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The Innocent Man: Murder and Injustice in a Small Townby John Grisham
An equally absorbing and troubling inquiry into a case of criminal injustice, Grisham's nonfiction debut equals the storytelling of his unparalleled fiction.
Synopses & Reviews
John Grisham's first work of nonfiction, an exploration of small town justice gone terribly awry, is his most extraordinary legal thriller yet.
In the major league draft of 1971, the first player chosen from the State of Oklahoma was Ron Williamson. When he signed with the Oakland As, he said goodbye to his hometown of Ada and left to pursue his dreams of big league glory.
Six years later he was back, his dreams broken by a bad arm and bad habits — drinking, drugs, and women. He began to show signs of mental illness. Unable to keep a job, he moved in with his mother and slept twenty hours a day on her sofa.
In 1982, a 21-year-old cocktail waitress in Ada named Debra Sue Carter was raped and murdered, and for five years the police could not solve the crime. For reasons that were never clear, they suspected Ron Williamson and his friend Dennis Fritz. The two were finally arrested in 1987 and charged with capital murder.
With no physical evidence, the prosecution's case was built on junk science and the testimony of jailhouse snitches and convicts. Dennis Fritz was found guilty and given a life sentence. Ron Williamson was sent to death row.
If you believe that in America you are innocent until proven guilty, this book will shock you. If you believe in the death penalty, this book will disturb you. If you believe the criminal justice system is fair, this book will infuriate you.
"Grisham has written both an American tragedy and his strongest legal thriller yet, all the more gripping because it happens to be true. (Grade: B+)" Entertainment Weekly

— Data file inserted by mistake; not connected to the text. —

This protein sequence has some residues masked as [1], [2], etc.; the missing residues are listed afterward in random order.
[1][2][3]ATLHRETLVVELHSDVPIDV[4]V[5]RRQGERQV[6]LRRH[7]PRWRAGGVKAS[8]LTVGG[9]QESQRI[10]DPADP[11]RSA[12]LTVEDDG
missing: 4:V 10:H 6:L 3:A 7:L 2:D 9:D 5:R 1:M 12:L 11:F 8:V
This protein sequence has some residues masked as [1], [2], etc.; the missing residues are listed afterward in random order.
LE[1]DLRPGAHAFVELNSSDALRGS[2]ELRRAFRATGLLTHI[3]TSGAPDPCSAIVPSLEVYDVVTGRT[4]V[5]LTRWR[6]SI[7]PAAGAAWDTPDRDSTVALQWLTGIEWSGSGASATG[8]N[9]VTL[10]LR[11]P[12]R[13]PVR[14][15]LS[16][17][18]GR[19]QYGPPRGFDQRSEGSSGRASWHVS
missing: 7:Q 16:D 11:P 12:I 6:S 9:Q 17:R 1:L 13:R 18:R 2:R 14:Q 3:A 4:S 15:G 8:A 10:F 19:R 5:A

"Compared with other works in its genre, The Innocent Man is less spectacular than sturdy. It is a reminder not only of how propulsively Mr. Grisham's fiction is constructed but of how difficult it is to make messy reality behave in clear, streamlined fashion." Janet Maslin, The New York Times
"[Grisham's] prose here isn't as good as it is in his novels — he too often misuses 'like' for 'as,' and the exclamation points he inserts as ironic asides are clumsy — but his reasoning is sound and his passion is contagious." Jonathan Yardley, The Washington Post Book World
"Grisham has crafted a legal thriller every bit as suspenseful and fast-paced as his best-selling fiction....An Innocent Man is a page-turning and chilling descent into one innocent man's Kafkaesque nightmare of injustice and madness." Boston Globe
"Thanks to his abundant storytelling skills, the author delivers an account that is as vivid as the Grisham fictional fare sold at airport kiosks — but it is also, alas, just as oversimplified as his novels, and it distorts the justice system in the same way." The Wall Street Journal
"John Grisham's first work of nonfiction, The Innocent Man: Murder and Injustice in a Small Town, tells a deeply troubling story about wrongful criminal convictions, the denial of basic constitutional rights and the unjust imposition of the death penalty." The Oregonian
"Despite my lack of enthusiasm for Grisham's fiction, I wish The Innocent Man had been a novel. Why? Because the true story Grisham tells is awful to contemplate." Denver Post
"Grisham [speaks out about the injustice of capital punishment] in a voice loud and clear and through a book that fully explains why the nation needs to reexamine the process by which we sentence criminals to be executed." BookReporter.com
John Grisham's first work of nonfiction, an exploration of small town justice gone terribly awry, is his most extraordinary legal thriller yet. Those who believe in "innocent until proven guilty" or that the criminal justice system is fair will be shocked and infuriated.
About the Author
John Grisham is the author of The Broker, Skipping Christmas, The Summons, A Painted House, The Brethren, The Testament, The Street Lawyer, The Partner, The Runaway Jury, The Rainmaker, The Chamber, The Client, The Pelican Brief, The Firm, and A Time to Kill. He lives with his family in Mississippi and Virginia.
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